Transposable elements (TEs) comprise vast parts of eukaryotic genomes. In the past, TEs were seen as selfish mobile elements capable of populating a host genome to increase their chances for survival. By doing so they leave traces of junk DNA in host genomes that are usually regarded as by-products when sequencing, assembling, and annotating new genomes.
However, this picture is slowly changing (Drost & Sanchez, 2019) and TEs have been shown to be involved in generating a diverse range of novel phenotypes.
Today, the de novo detection of transposable elements is performed by annotation tools which try to detect any type of repeated sequence, TE family, or remnand DNA loci that can be associated with a known transposable element within a genome assembly. The main goal of such efforts is to retrieve a maximum amount of loci that can be associated with TEs. If successful, such annotation can then be used to mask host genomes and to perform classic (phylo-)genomics studies focusing on host genes.
More than 300 repeat and TE annotation tools have been developed so far. Most of them are designed and optimized to annotate either the entire repeat space or specific superfamilies of TEs and their DNA remnants.
The LTRpred pipeline has a different goal than all other annotation tools. It focuses particularly on LTR retrotransposons and aims to annotate only functional and potentially mobile elements. Such type of annotation is crucial for studying retrotransposon activity in eukaryotic genomes and to understand whether specific retrotransposon families can be activated artificially and harnessed to mutagenize genomes at much faster speed.
LTRpred will take any genome assembly file in
fasta format as input and will generate a detailed annotation of functional and potentially mobile LTR retrotransposons.
Users can consult a comprehensive Introduction to the
LTRpred pipeline to get familiar with the tool.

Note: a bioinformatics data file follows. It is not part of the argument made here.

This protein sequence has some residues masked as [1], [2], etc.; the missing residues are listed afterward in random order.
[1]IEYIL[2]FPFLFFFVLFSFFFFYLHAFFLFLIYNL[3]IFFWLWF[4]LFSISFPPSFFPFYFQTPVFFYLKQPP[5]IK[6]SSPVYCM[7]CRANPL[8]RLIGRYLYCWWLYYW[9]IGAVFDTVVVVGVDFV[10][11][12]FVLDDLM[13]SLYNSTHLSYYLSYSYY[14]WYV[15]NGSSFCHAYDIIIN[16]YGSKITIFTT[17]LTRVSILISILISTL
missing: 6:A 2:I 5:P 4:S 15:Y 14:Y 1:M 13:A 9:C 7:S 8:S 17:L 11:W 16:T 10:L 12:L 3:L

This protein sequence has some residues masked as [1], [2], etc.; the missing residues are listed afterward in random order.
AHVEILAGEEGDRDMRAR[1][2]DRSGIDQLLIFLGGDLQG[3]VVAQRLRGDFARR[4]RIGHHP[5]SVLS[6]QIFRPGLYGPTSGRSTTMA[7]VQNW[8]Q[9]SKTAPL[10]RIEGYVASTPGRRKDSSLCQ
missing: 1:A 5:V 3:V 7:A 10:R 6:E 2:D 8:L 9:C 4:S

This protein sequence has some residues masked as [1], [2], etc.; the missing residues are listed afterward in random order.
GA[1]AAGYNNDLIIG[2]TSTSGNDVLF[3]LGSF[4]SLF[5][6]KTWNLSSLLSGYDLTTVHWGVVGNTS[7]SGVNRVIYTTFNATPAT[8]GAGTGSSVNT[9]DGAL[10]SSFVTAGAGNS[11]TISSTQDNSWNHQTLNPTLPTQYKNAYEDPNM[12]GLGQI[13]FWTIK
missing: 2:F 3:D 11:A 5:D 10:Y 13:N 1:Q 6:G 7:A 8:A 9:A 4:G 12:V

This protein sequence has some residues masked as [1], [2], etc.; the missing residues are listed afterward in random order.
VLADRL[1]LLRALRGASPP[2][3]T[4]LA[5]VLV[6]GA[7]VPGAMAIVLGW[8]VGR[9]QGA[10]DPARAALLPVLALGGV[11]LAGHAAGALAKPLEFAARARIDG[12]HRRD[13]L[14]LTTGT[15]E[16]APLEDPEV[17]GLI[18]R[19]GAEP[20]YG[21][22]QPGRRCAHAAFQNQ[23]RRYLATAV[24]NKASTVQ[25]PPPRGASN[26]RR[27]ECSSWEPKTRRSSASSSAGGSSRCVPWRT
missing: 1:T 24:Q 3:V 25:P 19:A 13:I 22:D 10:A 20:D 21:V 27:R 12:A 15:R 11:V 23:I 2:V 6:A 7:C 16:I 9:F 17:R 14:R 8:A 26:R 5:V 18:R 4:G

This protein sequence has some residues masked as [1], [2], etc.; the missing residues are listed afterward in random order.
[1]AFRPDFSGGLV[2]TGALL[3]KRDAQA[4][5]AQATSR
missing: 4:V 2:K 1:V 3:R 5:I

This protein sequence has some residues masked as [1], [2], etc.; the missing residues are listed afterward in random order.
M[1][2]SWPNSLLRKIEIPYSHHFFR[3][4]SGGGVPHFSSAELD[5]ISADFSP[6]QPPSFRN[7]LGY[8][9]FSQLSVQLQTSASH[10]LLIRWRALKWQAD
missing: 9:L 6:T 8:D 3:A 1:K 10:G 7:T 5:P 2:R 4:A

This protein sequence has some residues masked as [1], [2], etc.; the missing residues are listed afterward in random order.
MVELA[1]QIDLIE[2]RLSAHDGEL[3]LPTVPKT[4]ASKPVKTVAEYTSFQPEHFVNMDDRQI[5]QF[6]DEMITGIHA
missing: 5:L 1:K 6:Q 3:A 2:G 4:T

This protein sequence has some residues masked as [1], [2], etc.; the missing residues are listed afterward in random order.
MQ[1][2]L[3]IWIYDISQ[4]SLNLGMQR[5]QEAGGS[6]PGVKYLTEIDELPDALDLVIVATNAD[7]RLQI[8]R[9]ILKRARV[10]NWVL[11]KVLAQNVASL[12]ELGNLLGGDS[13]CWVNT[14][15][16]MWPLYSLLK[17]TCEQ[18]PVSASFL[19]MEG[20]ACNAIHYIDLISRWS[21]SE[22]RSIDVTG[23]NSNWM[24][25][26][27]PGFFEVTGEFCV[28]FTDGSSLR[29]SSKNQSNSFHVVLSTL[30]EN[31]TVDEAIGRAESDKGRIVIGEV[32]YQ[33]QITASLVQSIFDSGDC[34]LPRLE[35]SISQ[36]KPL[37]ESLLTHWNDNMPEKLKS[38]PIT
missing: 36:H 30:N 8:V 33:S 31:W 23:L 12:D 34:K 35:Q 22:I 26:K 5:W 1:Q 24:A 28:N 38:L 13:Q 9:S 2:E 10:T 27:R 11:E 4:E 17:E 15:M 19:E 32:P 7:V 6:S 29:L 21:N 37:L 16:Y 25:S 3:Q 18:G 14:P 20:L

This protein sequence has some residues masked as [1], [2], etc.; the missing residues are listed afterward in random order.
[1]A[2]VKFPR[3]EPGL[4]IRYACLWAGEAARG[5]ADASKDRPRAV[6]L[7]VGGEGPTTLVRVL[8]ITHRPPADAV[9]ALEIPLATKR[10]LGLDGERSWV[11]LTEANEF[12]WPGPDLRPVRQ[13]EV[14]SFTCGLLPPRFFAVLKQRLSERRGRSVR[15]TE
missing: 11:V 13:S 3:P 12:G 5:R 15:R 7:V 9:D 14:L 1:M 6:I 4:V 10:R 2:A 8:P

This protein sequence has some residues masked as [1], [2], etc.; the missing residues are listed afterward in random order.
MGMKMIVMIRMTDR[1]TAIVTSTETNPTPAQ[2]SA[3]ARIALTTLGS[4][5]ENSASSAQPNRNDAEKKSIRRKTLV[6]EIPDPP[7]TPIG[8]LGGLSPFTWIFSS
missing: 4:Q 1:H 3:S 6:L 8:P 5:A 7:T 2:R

The fastest way to generate a LTR retrotransposon prediction for a genome of interest (after installing all prerequisite command line tools) is to use the
LTRpred() function and relying on the default parameters. In the following example, a LTR transposon prediction is performed for parts of the Human Y chromosome.
When running your own genome, please specify
genome.file = "path/to/your/genome.fasta instead of
system.file(..., package = "LTRpred"). The command
system.file(..., package = "LTRpred") merely references the path to the example file stored in the LTRpred package itself.
Please cite the following paper when using
LTRpred for your own research:
HG Drost. LTRpred: de novo annotation of intact retrotransposons. Journal of Open Source Software, 5(50), 2170 (2020).
This tutorial introduces users to
Users can also read the tutorials within (RStudio) :
You can also find a list of all available
LTRpred functions here: https://hajkd.github.io/LTRpred/reference/index.html
- Z Wang & D Baulcombe. Transposon age and non-CG methylation. Nature Communications, 11, 1221 (2020).
J Cho, M Benoit, M Catoni, HG Drost, A Brestovitsky, M Oosterbeek and J Paszkowski. Sensitive detection of pre-integration intermediates of LTR retrotransposons in crop plants. Nature Plants, 5, 26-33 (2019).
M Benoit, HG Drost, M Catoni, Q Gouil, S Lopez-Gomollon, DC Baulcombe, J Paszkowski. Environmental and epigenetic regulation of Rider retrotransposons in tomato. PloS Genetics, 15(9): e1008370 (2019).
- Nguinkal et al. The First Highly Contiguous Genome Assembly of Pikeperch (Sander lucioperca), an Emerging Aquaculture Species in Europe Genes, 0(9), 708 (2019).
E Cerruti, C Gisbert, HG Drost, D Valentino, E Portis, L Barchi, J Prohens, S Lanteri, C Comino, M Catoni. Epigenetic bases of grafting-induced vigour in eggplant. bioaRxiv (2019).
P Gan, R Hiroyama, A Tsushima, S Masuda et al. Subtelomeric regions and a repeat-rich chromosome harbor multicopy effector gene clusters with variable conservation in multiple plant pathogenic Colletotrichum species bioRxiv (2020)
I would be very happy to learn more about potential improvements of the concepts and functions provided in this package.
Furthermore, in case you find some bugs or need additional (more flexible) functionality of parts of this package, please let me know:
I would like to thank the Paszkowski team for incredible support and motivating discussions that led to the realization of this project.